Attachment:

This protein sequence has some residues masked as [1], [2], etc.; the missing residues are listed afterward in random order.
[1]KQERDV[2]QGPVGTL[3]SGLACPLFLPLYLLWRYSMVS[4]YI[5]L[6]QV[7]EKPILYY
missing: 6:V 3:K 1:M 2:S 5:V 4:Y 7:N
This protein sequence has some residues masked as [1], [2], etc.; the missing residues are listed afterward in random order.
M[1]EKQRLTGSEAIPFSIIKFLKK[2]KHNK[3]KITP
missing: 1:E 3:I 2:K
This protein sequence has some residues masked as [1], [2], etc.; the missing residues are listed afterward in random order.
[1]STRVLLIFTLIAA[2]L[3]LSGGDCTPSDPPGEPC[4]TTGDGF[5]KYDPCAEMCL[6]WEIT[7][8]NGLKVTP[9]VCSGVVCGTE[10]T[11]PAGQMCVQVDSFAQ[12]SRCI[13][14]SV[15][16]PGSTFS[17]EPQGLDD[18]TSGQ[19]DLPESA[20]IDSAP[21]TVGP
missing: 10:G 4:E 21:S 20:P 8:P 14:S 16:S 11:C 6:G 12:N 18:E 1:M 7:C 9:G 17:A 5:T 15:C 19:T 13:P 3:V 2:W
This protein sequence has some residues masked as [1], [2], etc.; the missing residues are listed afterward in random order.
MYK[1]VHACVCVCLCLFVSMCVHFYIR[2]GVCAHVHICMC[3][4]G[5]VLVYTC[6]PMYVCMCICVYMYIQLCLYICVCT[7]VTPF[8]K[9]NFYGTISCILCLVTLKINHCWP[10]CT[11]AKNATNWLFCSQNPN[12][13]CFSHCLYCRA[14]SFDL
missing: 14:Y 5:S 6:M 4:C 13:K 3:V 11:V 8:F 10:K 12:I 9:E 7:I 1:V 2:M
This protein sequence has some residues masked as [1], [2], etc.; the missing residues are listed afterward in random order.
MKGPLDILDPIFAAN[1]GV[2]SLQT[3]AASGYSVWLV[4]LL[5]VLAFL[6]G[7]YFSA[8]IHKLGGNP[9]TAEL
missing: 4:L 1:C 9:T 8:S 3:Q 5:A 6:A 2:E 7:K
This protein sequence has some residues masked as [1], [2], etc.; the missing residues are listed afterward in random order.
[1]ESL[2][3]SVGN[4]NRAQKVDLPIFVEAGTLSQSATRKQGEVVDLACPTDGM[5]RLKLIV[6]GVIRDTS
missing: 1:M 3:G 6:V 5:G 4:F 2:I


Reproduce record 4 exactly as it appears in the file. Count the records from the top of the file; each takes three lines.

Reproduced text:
This protein sequence has some residues masked as [1], [2], etc.; the missing residues are listed afterward in random order.
MYK[1]VHACVCVCLCLFVSMCVHFYIR[2]GVCAHVHICMC[3][4]G[5]VLVYTC[6]PMYVCMCICVYMYIQLCLYICVCT[7]VTPF[8]K[9]NFYGTISCILCLVTLKINHCWP[10]CT[11]AKNATNWLFCSQNPN[12][13]CFSHCLYCRA[14]SFDL
missing: 14:Y 5:S 6:M 4:C 13:K 3:V 11:V 8:F 10:K 12:I 9:E 7:I 1:V 2:M